“You hate cleaning, and here you are,” he gestured to the spotless room, “so what’s going on, why are there garbage bags full of old toys, books, and clothes?” Easing himself on to the bed, he reached his hand out to her’s, holding her cold fingers in his, he turned her face to his. She could see the pleading in his eyes, he would not beg or force her to talk, but he wouldn’t leave until she did. He would sit outside her room and wait till I was ready. “What’s wrong?”
Sucking in a few shaky breaths, she cursed the tears that fell down her cheeks, damn it. She thought she could do it, tell him that she was fine, laugh and send him away, but she couldn’t. She couldn’t do it and look at William's face, she felt some distant part of her crumble as she told him everything.
For the first time in forever, she bore her bleeding heart to someone. Never before had she told anyone about her grief or the sorrow that she carried with her. She showed him all her broken dreams, and he didn’t run. Instead, he stayed and held her gaze, asked her what it felt like to be made of fire? She told him it felt like divine irreverence. So she lay there and wept some more, because even after she had shown him all her shattered pieces, he still held them, in his hands like they are made of gold as if they were sacred as if she was worth something.
Sitting shoulder to shoulder, she had cried there for hours until her voice had become hoarse and raw from the screams that had built to a fever pitch in her throat. There were so many unearthed skeletons in the graveyard of her mind that it has become a sprawling necropolis. A place where her greatest shame and smallest pride walk side by side, ruined dreams and crumpled childhood memories alike, for they were the first to die, the first to be killed by her own hands.
“Would you do it all over again?” William hadn’t spoken the entire time, and now in the silence, she wondered how he had done it. How could he watch her fall apart because if she was honest, she would leave herself if she could. Climb out of this body, this existence, and run.
“No… never. I don't want a do-over, because I know it wouldn't change anything, I was so,” she paused, lingering on the next word as she curled herself into his arm. She remembered how lonesome she had been, so starved for love, yet so afraid of attention, “I was so different.” She wished she knew what it was like to normal, to be able to move on without it being so hard. She wanted so much more for herself- so much more. “I guess what I am saying is that I just wanted a different childhood,” she murmured into his shoulder, “ridiculous I know”. Long heartbeats passed in the starless night, she and William sat there unmoving until in the dim light of her room.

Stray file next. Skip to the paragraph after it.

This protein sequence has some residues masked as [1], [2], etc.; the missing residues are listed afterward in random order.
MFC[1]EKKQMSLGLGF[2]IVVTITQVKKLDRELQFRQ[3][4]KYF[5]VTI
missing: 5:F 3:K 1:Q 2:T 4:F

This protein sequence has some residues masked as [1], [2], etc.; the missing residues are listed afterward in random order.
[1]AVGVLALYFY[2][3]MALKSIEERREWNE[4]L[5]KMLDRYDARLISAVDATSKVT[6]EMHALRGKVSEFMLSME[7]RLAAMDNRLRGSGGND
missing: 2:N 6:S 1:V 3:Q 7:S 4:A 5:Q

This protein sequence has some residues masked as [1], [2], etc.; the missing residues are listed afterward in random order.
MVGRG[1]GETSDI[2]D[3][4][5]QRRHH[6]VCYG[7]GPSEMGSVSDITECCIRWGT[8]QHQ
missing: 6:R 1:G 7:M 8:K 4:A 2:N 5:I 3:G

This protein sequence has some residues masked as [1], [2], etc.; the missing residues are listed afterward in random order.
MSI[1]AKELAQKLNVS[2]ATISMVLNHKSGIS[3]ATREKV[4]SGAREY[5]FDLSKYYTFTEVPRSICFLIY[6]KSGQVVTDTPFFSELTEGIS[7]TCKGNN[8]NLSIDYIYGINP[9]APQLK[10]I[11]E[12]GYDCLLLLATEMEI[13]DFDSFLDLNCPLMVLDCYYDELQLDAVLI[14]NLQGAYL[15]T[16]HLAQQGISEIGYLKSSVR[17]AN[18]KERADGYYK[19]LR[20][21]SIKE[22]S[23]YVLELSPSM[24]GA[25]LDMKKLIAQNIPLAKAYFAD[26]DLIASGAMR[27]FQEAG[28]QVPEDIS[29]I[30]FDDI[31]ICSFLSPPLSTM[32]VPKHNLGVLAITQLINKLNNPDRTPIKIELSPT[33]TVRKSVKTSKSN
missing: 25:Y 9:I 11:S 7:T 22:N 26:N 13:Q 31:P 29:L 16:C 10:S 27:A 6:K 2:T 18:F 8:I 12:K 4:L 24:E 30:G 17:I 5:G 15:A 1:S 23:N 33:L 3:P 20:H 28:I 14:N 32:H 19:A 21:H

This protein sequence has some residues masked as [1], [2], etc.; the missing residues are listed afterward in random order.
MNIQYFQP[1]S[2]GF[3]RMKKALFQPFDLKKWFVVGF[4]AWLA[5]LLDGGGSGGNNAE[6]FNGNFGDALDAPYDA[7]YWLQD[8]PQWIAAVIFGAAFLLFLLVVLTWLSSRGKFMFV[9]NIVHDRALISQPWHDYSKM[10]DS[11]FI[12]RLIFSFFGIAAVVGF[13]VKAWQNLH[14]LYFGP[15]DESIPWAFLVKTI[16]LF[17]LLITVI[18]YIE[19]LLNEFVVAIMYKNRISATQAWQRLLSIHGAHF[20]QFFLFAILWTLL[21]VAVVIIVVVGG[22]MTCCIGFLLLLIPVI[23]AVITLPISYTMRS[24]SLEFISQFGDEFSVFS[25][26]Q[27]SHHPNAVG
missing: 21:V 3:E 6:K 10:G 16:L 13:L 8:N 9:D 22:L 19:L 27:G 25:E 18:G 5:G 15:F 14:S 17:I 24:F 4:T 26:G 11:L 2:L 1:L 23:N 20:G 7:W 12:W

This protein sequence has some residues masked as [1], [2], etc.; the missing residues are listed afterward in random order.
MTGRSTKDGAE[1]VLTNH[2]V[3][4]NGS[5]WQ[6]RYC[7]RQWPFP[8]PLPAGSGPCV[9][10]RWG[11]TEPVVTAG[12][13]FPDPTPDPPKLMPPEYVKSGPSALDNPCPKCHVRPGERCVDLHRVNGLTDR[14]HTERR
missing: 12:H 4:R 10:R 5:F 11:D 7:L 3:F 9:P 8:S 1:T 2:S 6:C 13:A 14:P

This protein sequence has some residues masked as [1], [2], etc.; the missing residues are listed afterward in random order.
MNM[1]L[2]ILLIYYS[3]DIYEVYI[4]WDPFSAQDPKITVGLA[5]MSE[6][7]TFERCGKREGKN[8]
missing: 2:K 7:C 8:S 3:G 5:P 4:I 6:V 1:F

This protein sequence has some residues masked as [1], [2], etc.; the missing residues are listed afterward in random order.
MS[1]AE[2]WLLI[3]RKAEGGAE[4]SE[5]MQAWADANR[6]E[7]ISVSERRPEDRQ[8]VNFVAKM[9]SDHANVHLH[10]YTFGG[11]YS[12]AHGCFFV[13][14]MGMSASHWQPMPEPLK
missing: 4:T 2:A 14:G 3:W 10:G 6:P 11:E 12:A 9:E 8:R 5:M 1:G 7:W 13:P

“You shouldn't do that, you know.” She looked up at him and saw the muscle in his jaw feather. “Don’t diminish your pain. Just because time has passed doesn’t mean it lessens the hurt. We all have our damage, our baggage which we just can’t put down, and this,” he motioned to the bags, “this right here, this trying to move on, this is brave.” She could feel her eyes growing wide at that last line, brave. Never in a million years could she ever call herself brave. “Change is the only constant there is, and yes, it's scary and terrifying, but you did it anyway. This, you trying to be better is brave, today you were brave, don’t take that away from yourself.”
She wanted to protest, but all the fight had been taken out of her, and something in William saw it; saw the missing light in her eyes even though she was still alive. It was over, she had done it. She had cleaned her room, packed up some of her clothes, her favourite toys and books, said goodbye to her childhood. Finally completing her longstanding New Year’s resolution to move on, the thought made the corner of her lips turn up, she did it.
Jumping off the bed, William grabbed their phones in one hand and Roslyn in the other. “Now come on, it's late, I am hungry, and you haven’t eaten all day.” Dragging her through the door, she saw that he was taking her to the kitchen, “I’ve brought some lasagna, I’ll give you half if you let me help you with those bags later.”
“Okay,” she smiled, walking down the steps alongside him, back to the light, where nothing but their laughter and a soft smattering of rain against the windows could be heard. Today she had dug up her skeletons and put them to rest, and while she might still grieve, she felt strangely buoyant, almost weightless.